Secondly, As to their CONDITION. I do not mean by condition, so much a habit of mind, as the state that they had each of them put themselves into by that mind. The one, says the text, was a Pharisee, the other a Publican. A Pharisee: That is, one that hath chosen to himself such a course of life. A Publican: That is, one that hath chosen to himself such a course of life. These terms therefore shew, the divers courses of life that they had put themselves into. The Pharisee, as he thought, had put himself into a condition for heaven and glory; but the Publican was for this world, and his lusts. Wherefore when the Pharisee stands in the temple, he boasteth of himself and good condition; but condemneth the Publican, and bitterly inveigheth against him. But, as I said, their personal state by the law, was not at all changed. The Pharisee made himself never the better; the Publican also abode in his place. Indeed the Publican is here found to recant, and repent of his condition; of the condition that he had put himself into; and the Pharisee to boast of his: But the Publican's repentance was not of himself, but of God; who can also, yea, and sometimes it is evident (Acts 9), he doth make Pharisees also repent of that condition that they have chosen to be in themselves. (Phil 3:3-8) The Pharisee, therefore in commending of himself, makes himself never the better. The Publican also, in condemning of himself, makes himself never the worse. Nay, contrariwise, the Pharisee by commending of himself makes himself much the worse (verse 14). And the Publican, by condemning of himself, makes himself much the better. "I tell you, [says Christ] This man went down to his house justified rather than the other: For every one that exalteth himself shall be abased; and he that humbleth himself shall be exalted."

But, I say, as to men's commending of themselves, yea, though others should commend them also, that availeth, to Godward, nothing at all. "For not he that commendeth himself is approved, but whom the Lord commendeth." So then, men in "measuring themselves by themselves, and comparing themselves among themselves, are not wise." (2 Cor 10:18,12)

Now this was the way of the Pharisee, I am not, saith he, as other men; I am no extortioner, nor unjust, no adulterer, nor yet as this Publican.

TWO MEN WENT UP INTO THE TEMPLE TO PRAY. And they two, as I said, as opposite one to the other, as any two men that ever went thither to pray. One of them was over righteous, and the other wicked over much. Some would have thought, had they not by the word of Christ been otherwise described, that they had been both of the same religion; for they both went up into the temple to pray; yea, both to pray, and that at the same time, as if they did it by appointment, by agreement, but there was no such thing. The one was a Pharisee, the other a Publican; for so saith the after words: And therefore persons as opposite as light and darkness, as fire and water; I mean as to their apprehensions one of another. The Pharisee could not abide the Publican, nor could the Publican brook the Pharisee, and yet both went up into the temple to pray. It is strange to see, and yet it is seen, that men cross in their minds, cross in their principles, cross in their apprehensions; yea, and cross in their prayers too, should yet meet together in the temple to pray.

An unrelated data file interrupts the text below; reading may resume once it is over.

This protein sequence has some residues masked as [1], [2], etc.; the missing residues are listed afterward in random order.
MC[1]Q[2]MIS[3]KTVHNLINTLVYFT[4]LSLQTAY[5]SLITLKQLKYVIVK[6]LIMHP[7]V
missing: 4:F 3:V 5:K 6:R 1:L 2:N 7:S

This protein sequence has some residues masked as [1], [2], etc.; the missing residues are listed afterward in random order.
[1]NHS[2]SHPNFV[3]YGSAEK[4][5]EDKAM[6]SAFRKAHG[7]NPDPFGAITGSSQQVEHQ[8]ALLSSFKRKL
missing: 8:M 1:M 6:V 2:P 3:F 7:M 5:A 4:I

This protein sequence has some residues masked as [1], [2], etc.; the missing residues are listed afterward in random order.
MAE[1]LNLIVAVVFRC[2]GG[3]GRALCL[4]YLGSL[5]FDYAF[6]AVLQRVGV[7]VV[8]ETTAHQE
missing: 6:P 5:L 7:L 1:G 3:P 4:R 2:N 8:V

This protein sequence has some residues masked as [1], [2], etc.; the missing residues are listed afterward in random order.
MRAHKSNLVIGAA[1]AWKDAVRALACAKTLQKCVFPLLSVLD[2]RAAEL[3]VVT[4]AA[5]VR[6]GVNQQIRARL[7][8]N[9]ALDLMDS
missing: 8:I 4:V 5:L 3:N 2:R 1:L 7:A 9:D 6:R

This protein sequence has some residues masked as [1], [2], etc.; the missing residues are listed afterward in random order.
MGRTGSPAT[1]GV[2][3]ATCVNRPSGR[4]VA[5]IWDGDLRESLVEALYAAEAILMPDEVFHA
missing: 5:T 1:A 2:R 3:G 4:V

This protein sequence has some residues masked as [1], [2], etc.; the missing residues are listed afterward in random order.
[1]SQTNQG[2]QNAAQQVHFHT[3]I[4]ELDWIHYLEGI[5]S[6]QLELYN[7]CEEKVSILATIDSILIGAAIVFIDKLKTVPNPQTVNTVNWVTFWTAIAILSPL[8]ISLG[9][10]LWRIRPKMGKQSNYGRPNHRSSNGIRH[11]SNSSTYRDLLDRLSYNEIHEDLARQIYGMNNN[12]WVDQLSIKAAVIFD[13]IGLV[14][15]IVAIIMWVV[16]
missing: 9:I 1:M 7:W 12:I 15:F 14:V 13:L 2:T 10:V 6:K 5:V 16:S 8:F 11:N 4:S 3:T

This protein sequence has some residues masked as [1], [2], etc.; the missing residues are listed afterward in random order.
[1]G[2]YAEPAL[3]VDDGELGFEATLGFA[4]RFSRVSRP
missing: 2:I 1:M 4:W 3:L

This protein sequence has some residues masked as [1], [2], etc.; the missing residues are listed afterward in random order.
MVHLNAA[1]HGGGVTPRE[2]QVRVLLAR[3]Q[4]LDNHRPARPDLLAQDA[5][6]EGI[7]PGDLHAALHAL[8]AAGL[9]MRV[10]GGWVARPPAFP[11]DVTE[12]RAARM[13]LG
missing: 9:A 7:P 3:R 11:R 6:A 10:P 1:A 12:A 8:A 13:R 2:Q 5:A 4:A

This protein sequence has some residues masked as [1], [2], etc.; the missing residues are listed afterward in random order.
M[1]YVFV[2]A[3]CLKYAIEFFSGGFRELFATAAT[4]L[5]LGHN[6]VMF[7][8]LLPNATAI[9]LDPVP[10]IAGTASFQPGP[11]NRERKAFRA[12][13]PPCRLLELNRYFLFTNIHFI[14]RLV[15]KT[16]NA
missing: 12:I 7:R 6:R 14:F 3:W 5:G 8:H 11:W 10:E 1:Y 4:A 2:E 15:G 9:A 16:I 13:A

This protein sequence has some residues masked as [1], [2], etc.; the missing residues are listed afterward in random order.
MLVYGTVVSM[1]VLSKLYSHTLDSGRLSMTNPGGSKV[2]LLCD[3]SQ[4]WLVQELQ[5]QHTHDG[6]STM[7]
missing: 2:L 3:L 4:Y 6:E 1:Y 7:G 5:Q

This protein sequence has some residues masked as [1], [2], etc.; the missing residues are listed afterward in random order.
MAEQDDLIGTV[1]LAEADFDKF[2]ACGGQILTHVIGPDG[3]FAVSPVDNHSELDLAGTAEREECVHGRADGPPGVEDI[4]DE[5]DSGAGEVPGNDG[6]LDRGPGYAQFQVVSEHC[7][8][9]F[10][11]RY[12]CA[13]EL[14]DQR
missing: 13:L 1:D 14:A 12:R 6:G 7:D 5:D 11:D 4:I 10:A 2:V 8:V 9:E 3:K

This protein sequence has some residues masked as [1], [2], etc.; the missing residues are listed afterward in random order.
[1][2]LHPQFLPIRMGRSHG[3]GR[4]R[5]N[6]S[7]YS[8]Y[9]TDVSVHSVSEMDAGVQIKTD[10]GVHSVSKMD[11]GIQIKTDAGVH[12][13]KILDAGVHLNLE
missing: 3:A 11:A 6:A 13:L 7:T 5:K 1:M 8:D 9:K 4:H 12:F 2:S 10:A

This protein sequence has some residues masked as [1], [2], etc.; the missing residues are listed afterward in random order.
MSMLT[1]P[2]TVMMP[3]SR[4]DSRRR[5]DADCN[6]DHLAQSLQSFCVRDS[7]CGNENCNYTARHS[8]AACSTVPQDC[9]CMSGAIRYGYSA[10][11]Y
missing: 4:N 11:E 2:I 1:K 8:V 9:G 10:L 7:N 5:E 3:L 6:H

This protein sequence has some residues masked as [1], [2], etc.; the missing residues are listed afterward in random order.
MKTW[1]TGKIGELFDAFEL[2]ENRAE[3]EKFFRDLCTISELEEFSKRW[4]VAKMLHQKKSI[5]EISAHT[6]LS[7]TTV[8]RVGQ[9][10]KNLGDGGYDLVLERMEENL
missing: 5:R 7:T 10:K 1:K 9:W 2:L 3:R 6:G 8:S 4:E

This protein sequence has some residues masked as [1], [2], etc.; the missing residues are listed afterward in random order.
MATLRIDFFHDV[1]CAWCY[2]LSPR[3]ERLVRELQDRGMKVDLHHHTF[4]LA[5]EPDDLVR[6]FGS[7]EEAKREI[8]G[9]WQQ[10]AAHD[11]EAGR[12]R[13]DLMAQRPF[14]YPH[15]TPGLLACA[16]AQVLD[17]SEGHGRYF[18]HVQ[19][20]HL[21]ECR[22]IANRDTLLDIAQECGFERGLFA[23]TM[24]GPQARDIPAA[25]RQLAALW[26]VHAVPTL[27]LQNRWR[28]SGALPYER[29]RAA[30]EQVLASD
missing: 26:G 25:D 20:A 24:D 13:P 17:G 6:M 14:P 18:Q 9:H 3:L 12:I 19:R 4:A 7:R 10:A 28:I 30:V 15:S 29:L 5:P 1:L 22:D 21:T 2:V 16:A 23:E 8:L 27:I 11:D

TWO MEN, Men not of the middle sort, as afore is shewed; but two, and them too, picked out of the best and worst that was: as shall now be a little more largely handled. Two men, a Pharisee and a Publican.

To be a Pharisee was in those days counted honourable for religion, and for holiness of life. A Pharisee was a man of esteem and repute among the Jews, though it is a term of reproach with us. Else Paul would not as he did, and at such a time as he did it, have said, "Men and brethren, I am a Pharisee, the son of a Pharisee." (Acts 23:6, Phil 3:5) For now he stood upon his purgation and justification, especially it appears so by the place first named. And far be it from any to think, that Paul would make use of a colour of wickedness, to save, thereby, himself from the fury of the people.

A Publican was in those days counted one of the vilest of men, as is manifest; because when they are by the word, by way of discrimination, made mention of, they are ranked with the most vile and base. Therefore they are joined with sinners. "He eateth and drinketh with publicans and sinners"; and with harlots. "The publicans and the harlots go into the kingdom of God." Yea, when our Lord Christ would have the rebellious professor stigmatized to purpose, he saith: "Let him be unto thee as an heathen man, and a publican."

We therefore can make no judgment of men upon the outward appearance of them. Who would have thought, but that the Pharisee had been a good man, for he was righteous; for he prayed. And who could have thought, that the other had been a good man? For he was a Publican: A man, by good men, and bad men, joined with the worst of men, to wit, with sinners, harlots, heathens.

The Pharisee was a sectarian; the Publican was an officer. The Pharisee even because he was a sectarian, was had the more in esteem; and the Publican because he was an officer, was had the more in reproach. To speak a little to both these.